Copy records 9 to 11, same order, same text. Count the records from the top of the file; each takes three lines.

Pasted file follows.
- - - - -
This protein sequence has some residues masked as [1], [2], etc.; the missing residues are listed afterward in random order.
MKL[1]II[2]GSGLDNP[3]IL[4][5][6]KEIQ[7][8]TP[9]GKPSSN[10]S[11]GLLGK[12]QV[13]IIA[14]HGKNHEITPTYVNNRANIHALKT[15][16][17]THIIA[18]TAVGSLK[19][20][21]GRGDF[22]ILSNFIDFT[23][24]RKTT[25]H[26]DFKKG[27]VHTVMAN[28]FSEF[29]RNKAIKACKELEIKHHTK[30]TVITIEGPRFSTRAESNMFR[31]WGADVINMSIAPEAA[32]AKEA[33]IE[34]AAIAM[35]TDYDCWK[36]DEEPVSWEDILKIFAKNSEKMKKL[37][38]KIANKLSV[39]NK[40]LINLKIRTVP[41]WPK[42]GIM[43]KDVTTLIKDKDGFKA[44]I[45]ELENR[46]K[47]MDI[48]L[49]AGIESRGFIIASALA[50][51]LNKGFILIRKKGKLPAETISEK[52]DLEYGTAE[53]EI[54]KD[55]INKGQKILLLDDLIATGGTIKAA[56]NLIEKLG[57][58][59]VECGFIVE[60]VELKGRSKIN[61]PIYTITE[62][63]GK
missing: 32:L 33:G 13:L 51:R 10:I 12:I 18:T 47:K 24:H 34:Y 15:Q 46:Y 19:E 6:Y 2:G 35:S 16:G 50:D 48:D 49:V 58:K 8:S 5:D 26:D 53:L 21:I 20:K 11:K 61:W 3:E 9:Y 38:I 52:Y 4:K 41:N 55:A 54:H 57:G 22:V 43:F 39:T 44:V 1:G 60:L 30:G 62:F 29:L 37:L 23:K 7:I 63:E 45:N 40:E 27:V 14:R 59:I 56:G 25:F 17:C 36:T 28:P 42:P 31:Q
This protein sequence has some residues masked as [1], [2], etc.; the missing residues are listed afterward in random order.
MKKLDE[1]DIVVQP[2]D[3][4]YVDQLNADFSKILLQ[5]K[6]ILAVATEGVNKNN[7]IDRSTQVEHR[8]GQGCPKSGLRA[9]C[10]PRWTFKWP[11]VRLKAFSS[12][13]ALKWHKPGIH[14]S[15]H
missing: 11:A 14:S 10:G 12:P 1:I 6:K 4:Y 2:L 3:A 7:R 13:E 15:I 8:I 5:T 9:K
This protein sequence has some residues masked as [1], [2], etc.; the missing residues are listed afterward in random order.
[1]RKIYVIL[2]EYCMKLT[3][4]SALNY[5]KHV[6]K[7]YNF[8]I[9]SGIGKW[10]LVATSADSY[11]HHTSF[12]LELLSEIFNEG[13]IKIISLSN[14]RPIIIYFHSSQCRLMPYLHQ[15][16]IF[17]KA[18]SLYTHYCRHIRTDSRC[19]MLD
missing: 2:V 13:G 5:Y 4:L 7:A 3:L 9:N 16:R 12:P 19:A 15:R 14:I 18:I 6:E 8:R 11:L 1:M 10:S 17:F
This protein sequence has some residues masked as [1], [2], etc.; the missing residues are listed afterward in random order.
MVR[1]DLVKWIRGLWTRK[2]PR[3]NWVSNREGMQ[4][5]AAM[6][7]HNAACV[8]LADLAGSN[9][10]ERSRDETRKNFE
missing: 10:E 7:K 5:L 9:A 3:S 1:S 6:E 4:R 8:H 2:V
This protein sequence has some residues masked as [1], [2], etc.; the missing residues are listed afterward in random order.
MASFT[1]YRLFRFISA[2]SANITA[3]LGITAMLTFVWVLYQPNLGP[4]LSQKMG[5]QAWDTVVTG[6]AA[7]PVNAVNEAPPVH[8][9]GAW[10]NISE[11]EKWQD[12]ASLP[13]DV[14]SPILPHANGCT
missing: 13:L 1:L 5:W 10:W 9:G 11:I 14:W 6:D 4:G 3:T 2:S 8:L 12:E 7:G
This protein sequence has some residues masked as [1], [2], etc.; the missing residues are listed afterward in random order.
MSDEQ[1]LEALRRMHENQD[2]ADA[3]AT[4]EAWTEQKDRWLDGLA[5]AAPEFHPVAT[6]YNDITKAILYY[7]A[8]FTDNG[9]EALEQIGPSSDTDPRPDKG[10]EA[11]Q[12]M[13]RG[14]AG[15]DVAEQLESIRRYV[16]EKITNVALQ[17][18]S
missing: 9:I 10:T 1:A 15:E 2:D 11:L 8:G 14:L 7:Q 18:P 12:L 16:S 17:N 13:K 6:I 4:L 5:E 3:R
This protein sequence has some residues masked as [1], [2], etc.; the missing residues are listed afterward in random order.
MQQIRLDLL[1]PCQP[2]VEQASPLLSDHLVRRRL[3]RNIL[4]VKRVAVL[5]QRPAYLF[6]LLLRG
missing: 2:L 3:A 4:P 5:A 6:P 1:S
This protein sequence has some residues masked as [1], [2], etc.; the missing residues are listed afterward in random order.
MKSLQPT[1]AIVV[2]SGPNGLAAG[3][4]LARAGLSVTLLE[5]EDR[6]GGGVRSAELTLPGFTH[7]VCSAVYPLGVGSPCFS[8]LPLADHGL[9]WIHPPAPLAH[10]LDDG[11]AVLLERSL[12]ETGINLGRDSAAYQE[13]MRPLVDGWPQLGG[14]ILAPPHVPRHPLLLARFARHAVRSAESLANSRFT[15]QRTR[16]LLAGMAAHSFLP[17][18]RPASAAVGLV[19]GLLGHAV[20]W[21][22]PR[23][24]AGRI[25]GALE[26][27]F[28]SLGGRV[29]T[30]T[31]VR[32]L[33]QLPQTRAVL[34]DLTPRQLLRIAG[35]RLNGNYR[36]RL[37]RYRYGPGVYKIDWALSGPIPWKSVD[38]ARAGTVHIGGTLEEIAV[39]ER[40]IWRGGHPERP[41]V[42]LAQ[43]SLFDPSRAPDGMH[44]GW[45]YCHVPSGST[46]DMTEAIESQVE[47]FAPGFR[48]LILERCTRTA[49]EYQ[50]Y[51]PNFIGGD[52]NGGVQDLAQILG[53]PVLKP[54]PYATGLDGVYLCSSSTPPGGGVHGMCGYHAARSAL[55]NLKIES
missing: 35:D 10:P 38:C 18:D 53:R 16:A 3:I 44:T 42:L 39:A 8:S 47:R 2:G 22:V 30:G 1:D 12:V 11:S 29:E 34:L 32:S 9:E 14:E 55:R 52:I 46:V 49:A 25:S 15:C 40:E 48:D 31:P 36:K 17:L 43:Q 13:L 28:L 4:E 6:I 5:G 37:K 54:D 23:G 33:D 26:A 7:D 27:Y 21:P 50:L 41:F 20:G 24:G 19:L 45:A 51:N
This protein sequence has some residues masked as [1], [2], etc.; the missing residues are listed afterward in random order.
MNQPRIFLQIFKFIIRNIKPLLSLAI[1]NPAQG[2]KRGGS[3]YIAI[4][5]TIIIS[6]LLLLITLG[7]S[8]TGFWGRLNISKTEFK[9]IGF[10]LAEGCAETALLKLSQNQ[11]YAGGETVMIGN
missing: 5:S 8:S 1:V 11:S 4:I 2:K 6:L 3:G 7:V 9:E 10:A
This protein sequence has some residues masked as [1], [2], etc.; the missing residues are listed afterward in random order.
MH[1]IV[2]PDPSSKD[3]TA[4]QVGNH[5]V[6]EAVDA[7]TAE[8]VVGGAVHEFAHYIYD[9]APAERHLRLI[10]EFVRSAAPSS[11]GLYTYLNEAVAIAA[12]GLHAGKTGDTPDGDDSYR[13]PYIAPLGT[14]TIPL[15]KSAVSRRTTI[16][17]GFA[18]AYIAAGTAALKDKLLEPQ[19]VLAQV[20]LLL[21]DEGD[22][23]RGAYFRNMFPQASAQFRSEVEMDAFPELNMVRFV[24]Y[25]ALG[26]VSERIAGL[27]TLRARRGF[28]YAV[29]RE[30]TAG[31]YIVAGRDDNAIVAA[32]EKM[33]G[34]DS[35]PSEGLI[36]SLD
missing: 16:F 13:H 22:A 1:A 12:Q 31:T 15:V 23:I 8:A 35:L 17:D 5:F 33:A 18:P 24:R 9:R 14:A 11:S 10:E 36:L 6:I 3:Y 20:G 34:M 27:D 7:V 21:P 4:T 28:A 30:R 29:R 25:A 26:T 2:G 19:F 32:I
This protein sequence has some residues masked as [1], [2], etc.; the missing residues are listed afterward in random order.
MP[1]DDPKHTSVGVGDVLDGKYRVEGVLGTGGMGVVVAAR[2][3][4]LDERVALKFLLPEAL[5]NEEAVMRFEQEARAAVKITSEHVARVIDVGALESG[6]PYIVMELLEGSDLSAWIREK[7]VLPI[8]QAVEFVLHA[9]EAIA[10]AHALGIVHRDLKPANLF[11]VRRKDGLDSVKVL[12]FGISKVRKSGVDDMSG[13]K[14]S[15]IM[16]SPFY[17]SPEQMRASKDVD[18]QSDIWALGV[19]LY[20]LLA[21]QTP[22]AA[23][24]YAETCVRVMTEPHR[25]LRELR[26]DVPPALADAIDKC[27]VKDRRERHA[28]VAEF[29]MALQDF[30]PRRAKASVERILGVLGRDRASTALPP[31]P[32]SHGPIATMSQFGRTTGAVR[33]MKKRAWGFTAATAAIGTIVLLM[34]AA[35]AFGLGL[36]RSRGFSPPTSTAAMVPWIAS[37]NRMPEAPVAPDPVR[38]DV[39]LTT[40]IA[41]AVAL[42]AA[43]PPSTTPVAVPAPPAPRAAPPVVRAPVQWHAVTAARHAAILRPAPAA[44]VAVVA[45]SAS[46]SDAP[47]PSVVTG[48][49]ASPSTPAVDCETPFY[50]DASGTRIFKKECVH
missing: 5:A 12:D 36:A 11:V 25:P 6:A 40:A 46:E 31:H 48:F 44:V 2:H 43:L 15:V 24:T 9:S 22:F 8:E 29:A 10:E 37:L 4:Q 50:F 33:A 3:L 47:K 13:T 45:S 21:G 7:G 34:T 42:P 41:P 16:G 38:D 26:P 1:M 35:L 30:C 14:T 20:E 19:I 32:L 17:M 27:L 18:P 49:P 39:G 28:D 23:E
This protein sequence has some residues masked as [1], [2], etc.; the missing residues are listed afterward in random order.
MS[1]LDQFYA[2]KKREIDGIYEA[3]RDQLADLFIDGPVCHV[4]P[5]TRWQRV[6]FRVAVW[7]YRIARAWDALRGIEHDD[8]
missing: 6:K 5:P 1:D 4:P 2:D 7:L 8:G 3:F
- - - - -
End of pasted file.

This protein sequence has some residues masked as [1], [2], etc.; the missing residues are listed afterward in random order.
MNQPRIFLQIFKFIIRNIKPLLSLAI[1]NPAQG[2]KRGGS[3]YIAI[4][5]TIIIS[6]LLLLITLG[7]S[8]TGFWGRLNISKTEFK[9]IGF[10]LAEGCAETALLKLSQNQ[11]YAGGETVMIGN
missing: 5:S 8:S 1:V 11:S 4:I 2:K 6:L 3:G 7:V 9:E 10:A
This protein sequence has some residues masked as [1], [2], etc.; the missing residues are listed afterward in random order.
MH[1]IV[2]PDPSSKD[3]TA[4]QVGNH[5]V[6]EAVDA[7]TAE[8]VVGGAVHEFAHYIYD[9]APAERHLRLI[10]EFVRSAAPSS[11]GLYTYLNEAVAIAA[12]GLHAGKTGDTPDGDDSYR[13]PYIAPLGT[14]TIPL[15]KSAVSRRTTI[16][17]GFA[18]AYIAAGTAALKDKLLEPQ[19]VLAQV[20]LLL[21]DEGD[22][23]RGAYFRNMFPQASAQFRSEVEMDAFPELNMVRFV[24]Y[25]ALG[26]VSERIAGL[27]TLRARRGF[28]YAV[29]RE[30]TAG[31]YIVAGRDDNAIVAA[32]EKM[33]G[34]DS[35]PSEGLI[36]SLD
missing: 16:F 13:H 22:A 1:A 12:Q 31:T 15:V 23:I 8:A 35:L 17:D 5:F 33:A 18:P 24:R 9:R 14:A 11:S 10:E 36:L 6:I 3:Y 20:G 34:M 27:D 7:V 21:P 4:T 28:A 30:R 29:R 25:A 26:T 2:G 19:F 32:I
This protein sequence has some residues masked as [1], [2], etc.; the missing residues are listed afterward in random order.
MP[1]DDPKHTSVGVGDVLDGKYRVEGVLGTGGMGVVVAAR[2][3][4]LDERVALKFLLPEAL[5]NEEAVMRFEQEARAAVKITSEHVARVIDVGALESG[6]PYIVMELLEGSDLSAWIREK[7]VLPI[8]QAVEFVLHA[9]EAIA[10]AHALGIVHRDLKPANLF[11]VRRKDGLDSVKVL[12]FGISKVRKSGVDDMSG[13]K[14]S[15]IM[16]SPFY[17]SPEQMRASKDVD[18]QSDIWALGV[19]LY[20]LLA[21]QTP[22]AA[23][24]YAETCVRVMTEPHR[25]LRELR[26]DVPPALADAIDKC[27]VKDRRERHA[28]VAEF[29]MALQDF[30]PRRAKASVERILGVLGRDRASTALPP[31]P[32]SHGPIATMSQFGRTTGAVR[33]MKKRAWGFTAATAAIGTIVLLM[34]AA[35]AFGLGL[36]RSRGFSPPTSTAAMVPWIAS[37]NRMPEAPVAPDPVR[38]DV[39]LTT[40]IA[41]AVAL[42]AA[43]PPSTTPVAVPAPPAPRAAPPVVRAPVQWHAVTAARHAAILRPAPAA[44]VAVVA[45]SAS[46]SDAP[47]PSVVTG[48][49]ASPSTPAVDCETPFY[50]DASGTRIFKKECVH
missing: 5:A 12:D 36:A 11:V 25:P 6:A 40:A 46:E 31:H 48:F 44:V 2:H 43:L 15:V 24:T 9:S 22:F 8:E 29:A 10:E 37:L 4:Q 50:F 33:A 3:L 47:K 13:T 45:S 21:G 7:G 34:T 42:P 41:P 16:G 38:D 26:P 1:M 35:L 30:C 14:T 20:E 19:I 32:L 17:M 27:L 18:P 49:P 39:G 28:D 23:E